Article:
With the winter storm predicted this weekDuke Energy, AES Indiana and Citizens Energy are warning their central Indiana customers about the risk of power outages and frozen lines.
But as the Hoosiers prepare to retreat, they can take steps to keep their home safe as well as their water and electricity.
Before the storm
While snow alone generally has little impact on the electrical system, Duke Energy said, the addition of sleet and high winds can bring down trees, branches and power lines.
Duke and AES Indiana said crews and contractors are ready to respond to the outages. Duke even brought in 300 additional out-of-state utility workers to supplement local crews. But those workers will also face dangerous driving conditions that could delay their ability to assess storm damage and restore power.
Here are some tips on what you can do before the storm hits:
- Make sure you have an emergency storm kit ready and available. This kit should include a battery or solar powered radio, mobile device chargers, flashlights, batteries, non-perishable food items, water, face coverings and a first aid kit.
- Identify alternative housing in case your family is significantly affected by a power outage, especially if a member is elderly or has special medical needs.
- Bookmark your utility’s outage page on your mobile device, or download the app, for quick access to report outages and get updates.
- Test your smoke and carbon monoxide detectors to make sure they are working properly, and make sure you have both types of alarms on every level of your home.
What to do if your power goes out
In the event of a power outage during a winter storm, don’t panic. We have some tips for you on what to do:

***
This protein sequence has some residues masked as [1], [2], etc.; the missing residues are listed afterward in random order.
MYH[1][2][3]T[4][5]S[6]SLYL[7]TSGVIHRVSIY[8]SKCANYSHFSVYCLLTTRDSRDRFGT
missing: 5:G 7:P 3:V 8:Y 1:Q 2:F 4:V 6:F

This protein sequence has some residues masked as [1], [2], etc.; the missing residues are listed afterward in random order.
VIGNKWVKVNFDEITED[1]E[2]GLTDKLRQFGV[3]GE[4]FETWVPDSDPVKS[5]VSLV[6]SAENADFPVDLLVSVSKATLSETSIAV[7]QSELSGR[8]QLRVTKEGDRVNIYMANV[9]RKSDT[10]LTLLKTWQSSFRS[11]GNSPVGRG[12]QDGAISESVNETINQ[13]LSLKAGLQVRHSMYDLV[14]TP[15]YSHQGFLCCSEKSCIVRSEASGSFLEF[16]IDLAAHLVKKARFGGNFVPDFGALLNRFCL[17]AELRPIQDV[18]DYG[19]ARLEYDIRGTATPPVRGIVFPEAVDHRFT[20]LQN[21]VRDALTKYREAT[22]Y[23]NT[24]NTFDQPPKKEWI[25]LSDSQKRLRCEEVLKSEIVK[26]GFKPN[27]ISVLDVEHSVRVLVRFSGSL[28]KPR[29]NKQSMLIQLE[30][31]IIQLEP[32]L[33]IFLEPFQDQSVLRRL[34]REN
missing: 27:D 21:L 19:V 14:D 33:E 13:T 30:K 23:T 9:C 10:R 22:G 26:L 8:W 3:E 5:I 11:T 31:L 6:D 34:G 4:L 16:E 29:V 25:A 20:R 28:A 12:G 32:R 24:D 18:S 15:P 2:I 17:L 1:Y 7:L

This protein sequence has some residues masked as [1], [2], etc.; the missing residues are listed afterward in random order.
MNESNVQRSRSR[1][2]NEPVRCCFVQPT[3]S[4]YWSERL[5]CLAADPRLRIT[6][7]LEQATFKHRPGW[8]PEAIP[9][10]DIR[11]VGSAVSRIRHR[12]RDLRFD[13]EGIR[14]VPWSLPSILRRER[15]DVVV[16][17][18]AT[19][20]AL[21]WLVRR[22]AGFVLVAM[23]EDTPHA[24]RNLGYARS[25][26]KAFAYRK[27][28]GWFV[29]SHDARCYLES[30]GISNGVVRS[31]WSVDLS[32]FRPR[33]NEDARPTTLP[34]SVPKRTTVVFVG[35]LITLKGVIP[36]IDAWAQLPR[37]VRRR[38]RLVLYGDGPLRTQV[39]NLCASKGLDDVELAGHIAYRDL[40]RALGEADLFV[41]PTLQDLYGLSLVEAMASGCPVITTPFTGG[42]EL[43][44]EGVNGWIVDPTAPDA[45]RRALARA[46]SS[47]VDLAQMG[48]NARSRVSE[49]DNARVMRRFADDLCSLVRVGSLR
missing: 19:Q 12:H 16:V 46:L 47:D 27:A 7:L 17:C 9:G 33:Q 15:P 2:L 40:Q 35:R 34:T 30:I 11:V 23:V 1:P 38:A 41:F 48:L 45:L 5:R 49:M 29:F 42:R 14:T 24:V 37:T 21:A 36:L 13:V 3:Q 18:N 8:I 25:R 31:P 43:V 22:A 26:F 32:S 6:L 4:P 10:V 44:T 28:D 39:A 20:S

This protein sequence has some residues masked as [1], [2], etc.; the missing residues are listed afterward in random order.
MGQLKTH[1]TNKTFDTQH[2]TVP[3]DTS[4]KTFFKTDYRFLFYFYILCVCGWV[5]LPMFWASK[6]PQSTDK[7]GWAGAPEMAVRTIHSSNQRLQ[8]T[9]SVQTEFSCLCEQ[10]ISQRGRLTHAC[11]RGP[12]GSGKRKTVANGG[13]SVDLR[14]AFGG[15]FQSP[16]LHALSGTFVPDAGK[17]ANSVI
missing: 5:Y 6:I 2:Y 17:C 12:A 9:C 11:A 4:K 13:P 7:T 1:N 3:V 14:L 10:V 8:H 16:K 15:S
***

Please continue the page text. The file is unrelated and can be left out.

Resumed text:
- The first step is to report the outage immediately, AES Indiana said: “Don’t rely on your neighbors to report your outage.” There are several ways to do this, for example through your mobile utility application. For duke energycustomers can also report a power line outage or outage by texting “OUT” to 57801 or calling 800-343-3525. AES Indiana customers can call 317-261-8111.
- Turn off all appliances – including your furnace, radiators, water heater and water pump – leaving just one light on to know when power is restored. This will help avoid a circuit overload that can occur when power is restored to all devices at the same time.
- Keep freezer and refrigerator doors closed. A fully loaded freezer will keep food frozen for 36-48 hours.
- Stay away from downed and sagging power lines. Consider all lines, and any trees or branches in contact with them, potentially live. If a power line crosses your car, stay inside. If you must get out, jump out of the car and land on both feet – make sure no part of your body is touching the car when your feet touch the ground.
- Stay patient. Each utility has detailed plans to help restore power as quickly as possible and must follow a process to do so safely.
How to heat your home safely